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Chico’s Meltdown Shows Perils of Dumping Older Customers for Younger Ones

Chico’s FAS (CHS) has become the latest retailer to learn the hard lesson that you shouldn’t fire your loyal customers as you chase new ones, even if they’re young.

The retailer’s shares on Wednesday fell 35%, their worst drop in 25 years according to Bloomberg News, after it reported that it was replacing the head of the Chico’s brand after a sharp sales decline brought on by a major merchandise miscalculation. Chico’s FAS CEO Shelley Broader told analysts that the namesake brand’s efforts to appeal to new customers with so-called “boho” styles, or clothes with bolder color and prints had gone too far and alienated its long-time core customer: older women.

“We did not have the appropriate balance in clean, classic, polished silhouettes or depth in the key basic items that appeal to our polished and our traditional customer,” Broader, CEO since 2015, told Wall Street analysts. Comparable sales at Chico’s fell 10.2% in the third quarter, on top of a 5.8% decline in the same quarter in 2017. It was the thirteenth straight decline in comparable sales for the brand, a dismal performance in a strong consumer environment, and one that looks even worse in comparison to those of White House Black Market and Soma, its sister brands. And it slammed overall company profit which fell by more than half. Broader warned investors the hit to company performance to last into the spring.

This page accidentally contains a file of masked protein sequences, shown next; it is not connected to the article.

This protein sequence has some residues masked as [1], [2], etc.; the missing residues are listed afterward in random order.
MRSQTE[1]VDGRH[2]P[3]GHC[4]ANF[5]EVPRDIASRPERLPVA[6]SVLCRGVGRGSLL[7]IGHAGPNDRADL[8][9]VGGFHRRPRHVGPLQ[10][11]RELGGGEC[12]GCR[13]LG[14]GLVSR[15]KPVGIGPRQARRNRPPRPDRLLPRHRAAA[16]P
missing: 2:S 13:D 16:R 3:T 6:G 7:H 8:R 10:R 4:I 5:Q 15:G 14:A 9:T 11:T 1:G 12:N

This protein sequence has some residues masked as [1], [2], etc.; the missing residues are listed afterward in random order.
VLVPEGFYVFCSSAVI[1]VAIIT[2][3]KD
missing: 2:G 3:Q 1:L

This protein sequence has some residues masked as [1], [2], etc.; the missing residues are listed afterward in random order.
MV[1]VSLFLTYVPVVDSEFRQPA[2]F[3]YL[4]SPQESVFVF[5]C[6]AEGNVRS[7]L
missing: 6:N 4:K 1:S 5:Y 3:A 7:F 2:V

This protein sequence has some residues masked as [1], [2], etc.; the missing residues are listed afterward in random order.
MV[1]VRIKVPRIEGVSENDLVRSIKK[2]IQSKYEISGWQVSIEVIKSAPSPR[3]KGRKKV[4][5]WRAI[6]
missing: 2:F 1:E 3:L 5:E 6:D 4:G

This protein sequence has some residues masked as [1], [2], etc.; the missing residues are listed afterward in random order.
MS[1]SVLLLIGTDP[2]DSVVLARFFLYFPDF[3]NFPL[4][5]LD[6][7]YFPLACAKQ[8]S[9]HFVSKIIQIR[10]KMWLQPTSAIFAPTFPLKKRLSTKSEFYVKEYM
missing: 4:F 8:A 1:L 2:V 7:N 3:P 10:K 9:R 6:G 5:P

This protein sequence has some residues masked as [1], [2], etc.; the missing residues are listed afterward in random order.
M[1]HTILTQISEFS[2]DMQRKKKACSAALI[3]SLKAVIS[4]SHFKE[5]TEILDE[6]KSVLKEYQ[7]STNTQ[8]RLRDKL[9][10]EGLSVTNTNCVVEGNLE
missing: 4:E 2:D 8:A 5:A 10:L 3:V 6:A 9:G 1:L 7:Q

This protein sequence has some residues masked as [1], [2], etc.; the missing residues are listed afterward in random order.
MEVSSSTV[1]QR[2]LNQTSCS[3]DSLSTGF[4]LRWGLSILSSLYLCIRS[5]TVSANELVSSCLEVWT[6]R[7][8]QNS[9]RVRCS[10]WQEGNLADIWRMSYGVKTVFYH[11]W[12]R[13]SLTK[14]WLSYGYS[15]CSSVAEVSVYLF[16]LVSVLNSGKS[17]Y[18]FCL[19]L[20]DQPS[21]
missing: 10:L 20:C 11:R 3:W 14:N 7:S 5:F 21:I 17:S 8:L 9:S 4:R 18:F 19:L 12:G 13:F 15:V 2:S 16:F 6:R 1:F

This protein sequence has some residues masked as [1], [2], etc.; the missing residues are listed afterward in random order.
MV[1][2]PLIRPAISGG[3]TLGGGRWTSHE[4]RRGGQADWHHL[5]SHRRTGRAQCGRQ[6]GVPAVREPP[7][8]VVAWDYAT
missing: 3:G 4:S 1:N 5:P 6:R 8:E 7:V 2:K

So not only did the new merchandise miss the mark in attracting new customers, but it deprived Chico’s of sales to existing customers. As Broader put it: “We lacked the inventory to fully capitalize on demand.” That includes Chico’s classics like its Juliet pants and its no-iron shirts. Part of the correction will include marketing “more inclusive of all of our target customers,” she said.

It is a classic mistake we see time and time again in retail. An established retailer with an aging clientele goes after younger shoppers, believing it can instantly change its image in those customers’ minds and neglect its core shopper. The most drastic example of that was J.C. Penney’s (JCP)ill-fate, ill-conceived and ill-executed reinvention in 2012, when it basically rejected its longtime customers hoping to quickly replace them with hipper shoppers less interested in discounts. Penney made a similar mistake again two years ago when it decided to go after “millennials,” only to course correct again earlier this year back to its core customers.

J.Crew is another chain that became too fashion forward, not realizing its basics were the foundation of its appeal. Even Tiffany & Co (TIF) struggled a few years ago with hipper fashion jewelry. And the list goes on and on.

Retailers are right to want to recruit new shoppers. But they need to do it gradually over time, without veering left, right and center constantly, confusing customers who may not even care anymore. You can’t just fire your customers betting new ones are waiting in the wings right away. After all, younger women have a panoply of choices and have not exactly been waiting around for Chico’s fashions. A deliberate approach like Kohl’s is taking is more likely to succeed. That department store has updated its private brands gently and is testing a partnership with Amazon. Macy’s has streamlined brands but also bringing more tech into its shopping experience.

Broader, previously the CEO of Walmart Canada, will lead the Chico’s brand while it looks for a new president. She was the one who chose Diane Ellis, a former The Limited CEO, in 2016 so ultimately Chico’s problems are hers to fix. (Ellis left The Limited just months before it filed for bankruptcy protection.)

“We have a very loyal customer base,” Broader told the Wall Street analysts. But loyalty runs both ways. And those bread-and-butter customers need to be treated as such, rather than a clientele to phase out.